The news that sent shock waves to Nigerians was the demise of Adebola Akin-Bright, a 12-year-old boy, whose small intestine went missing following surgical procedures.

Akin-Bright passed away on Tuesday, 19th September 2023 after undergoing two surgeries in a private hospital and a corrective surgery at the Lagos State University Teaching Hospital (LASUTH).

In a viral video, the deceased’s mother, Deborah Abiodun disclosed that the boy had undergone the first surgery after he was diagnosed with a ruptured appendix at Obitoks Medical Centre, a private hospital in Ile Epo, Lagos.

After the surgery, he suffered from complications, which led to intestinal obstruction. Akin-Bright’s intestine started leaking after the second surgery at the same private hospital. The CMD at Obitoks then referred them to LASUTH, where a corrective surgery was carried out.

Abiodun explained that the consultants in charge of her son’s case in LASUTH told her after the surgery that when they opened up the boy, they didn’t find his small intestine, hence his chances of surviving another five days were slim.

“I was dumbfounded, it was like my whole life was shattered because it was a story that could be told in Nollywood. Where could a 26-foot-long small intestine have gone to? We immediately contacted the surgeon, who handled the first two surgeries and he wondered why LASUTH would claim they could not find a bowel in the boy after spending 27 days with them.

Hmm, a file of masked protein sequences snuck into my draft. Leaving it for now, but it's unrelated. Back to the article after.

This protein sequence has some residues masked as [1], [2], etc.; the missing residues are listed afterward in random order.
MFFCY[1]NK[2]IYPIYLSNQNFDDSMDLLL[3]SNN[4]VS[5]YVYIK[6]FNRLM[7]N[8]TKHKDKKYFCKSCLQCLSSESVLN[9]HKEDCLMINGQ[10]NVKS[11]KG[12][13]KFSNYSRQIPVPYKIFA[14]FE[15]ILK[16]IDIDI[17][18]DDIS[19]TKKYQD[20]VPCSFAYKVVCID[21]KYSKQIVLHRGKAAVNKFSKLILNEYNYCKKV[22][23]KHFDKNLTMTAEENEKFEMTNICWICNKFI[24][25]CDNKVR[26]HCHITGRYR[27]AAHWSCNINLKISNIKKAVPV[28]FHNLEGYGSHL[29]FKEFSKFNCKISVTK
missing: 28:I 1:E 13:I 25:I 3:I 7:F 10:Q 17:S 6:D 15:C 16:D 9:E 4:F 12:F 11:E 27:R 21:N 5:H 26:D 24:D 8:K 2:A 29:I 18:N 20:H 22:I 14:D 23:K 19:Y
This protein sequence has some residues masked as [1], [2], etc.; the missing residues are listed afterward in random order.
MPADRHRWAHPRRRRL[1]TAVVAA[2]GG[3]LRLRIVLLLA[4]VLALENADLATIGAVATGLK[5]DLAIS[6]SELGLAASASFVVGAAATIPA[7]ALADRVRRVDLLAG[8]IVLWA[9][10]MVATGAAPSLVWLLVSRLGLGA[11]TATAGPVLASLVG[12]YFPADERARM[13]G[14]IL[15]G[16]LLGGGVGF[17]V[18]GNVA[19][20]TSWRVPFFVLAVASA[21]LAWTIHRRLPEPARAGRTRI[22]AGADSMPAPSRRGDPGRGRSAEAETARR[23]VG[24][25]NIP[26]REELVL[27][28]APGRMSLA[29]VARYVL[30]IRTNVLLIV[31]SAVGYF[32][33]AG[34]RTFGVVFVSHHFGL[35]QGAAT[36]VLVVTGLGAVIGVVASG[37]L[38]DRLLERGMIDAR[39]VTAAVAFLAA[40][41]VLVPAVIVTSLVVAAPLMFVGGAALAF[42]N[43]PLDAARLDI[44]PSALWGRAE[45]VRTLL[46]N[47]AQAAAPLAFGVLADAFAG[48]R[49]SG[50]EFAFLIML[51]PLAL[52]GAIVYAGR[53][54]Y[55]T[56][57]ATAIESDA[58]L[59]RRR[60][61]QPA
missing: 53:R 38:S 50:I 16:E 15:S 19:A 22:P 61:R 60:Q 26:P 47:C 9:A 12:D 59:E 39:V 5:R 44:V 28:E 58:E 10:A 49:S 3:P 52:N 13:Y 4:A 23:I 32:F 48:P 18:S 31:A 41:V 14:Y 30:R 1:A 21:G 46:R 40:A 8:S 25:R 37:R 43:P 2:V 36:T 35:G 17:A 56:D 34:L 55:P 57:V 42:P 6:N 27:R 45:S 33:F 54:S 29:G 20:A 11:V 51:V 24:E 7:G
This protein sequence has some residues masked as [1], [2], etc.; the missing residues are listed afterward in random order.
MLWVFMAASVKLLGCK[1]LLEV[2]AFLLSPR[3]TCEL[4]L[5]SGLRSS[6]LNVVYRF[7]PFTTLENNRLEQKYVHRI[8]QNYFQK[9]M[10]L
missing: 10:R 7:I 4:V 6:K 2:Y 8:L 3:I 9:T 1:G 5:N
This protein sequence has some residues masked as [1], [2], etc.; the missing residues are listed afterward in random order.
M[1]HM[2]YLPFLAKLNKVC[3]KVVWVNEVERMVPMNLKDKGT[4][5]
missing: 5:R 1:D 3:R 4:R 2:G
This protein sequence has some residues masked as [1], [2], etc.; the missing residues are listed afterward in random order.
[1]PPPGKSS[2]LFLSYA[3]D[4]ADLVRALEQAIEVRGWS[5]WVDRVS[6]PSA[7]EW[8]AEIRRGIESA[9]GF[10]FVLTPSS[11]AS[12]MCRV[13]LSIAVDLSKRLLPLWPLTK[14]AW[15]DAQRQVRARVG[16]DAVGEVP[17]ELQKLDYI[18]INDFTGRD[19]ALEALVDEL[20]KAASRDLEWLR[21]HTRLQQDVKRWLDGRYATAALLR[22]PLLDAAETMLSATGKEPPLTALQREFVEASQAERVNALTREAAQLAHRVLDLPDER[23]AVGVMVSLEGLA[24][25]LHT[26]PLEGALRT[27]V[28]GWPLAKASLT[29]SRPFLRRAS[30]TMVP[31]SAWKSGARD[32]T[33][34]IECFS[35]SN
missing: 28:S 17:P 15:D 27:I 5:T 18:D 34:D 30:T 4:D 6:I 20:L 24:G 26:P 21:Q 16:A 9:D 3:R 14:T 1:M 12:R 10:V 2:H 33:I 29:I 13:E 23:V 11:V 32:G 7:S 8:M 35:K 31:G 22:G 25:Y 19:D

“He insisted that he would never have referred us to the government hospital in such a condition and explicitly stated what he had done in his referral letter. The results of the test we ran when we got to LASUTH never indicated that such a thing happened but they are insisting they didn’t find an intestine in my boy. We are confused and we are begging the Lagos State government to unravel the puzzle,” she said.

Another case was the passing of Peju Ugboma, a pastry chef, the Founder and Chief Executive Officer (CEO) of a pastry company, I Luv Desserts, who died of internal bleeding after an elective hysterectomy operation for a fibroid condition at Premier Specialists Medical Centre, Victoria Island in April 2021.

After the surgery, she complained of severe abdominal pain and discomfort. Her blood pressure dropped to as low as the range of 50/30.

However, she died after she was referred to EverCare Specialist Hospital from Premier Specialists Medical Centre. On getting to Evercare, they discovered that she had no pulse, and emergency CPR to revive her failed.

The deceased’s husband, Ijeoma Ugboma, said she died due to the negligence of doctors at Premier Specialists Hospital who attended to her.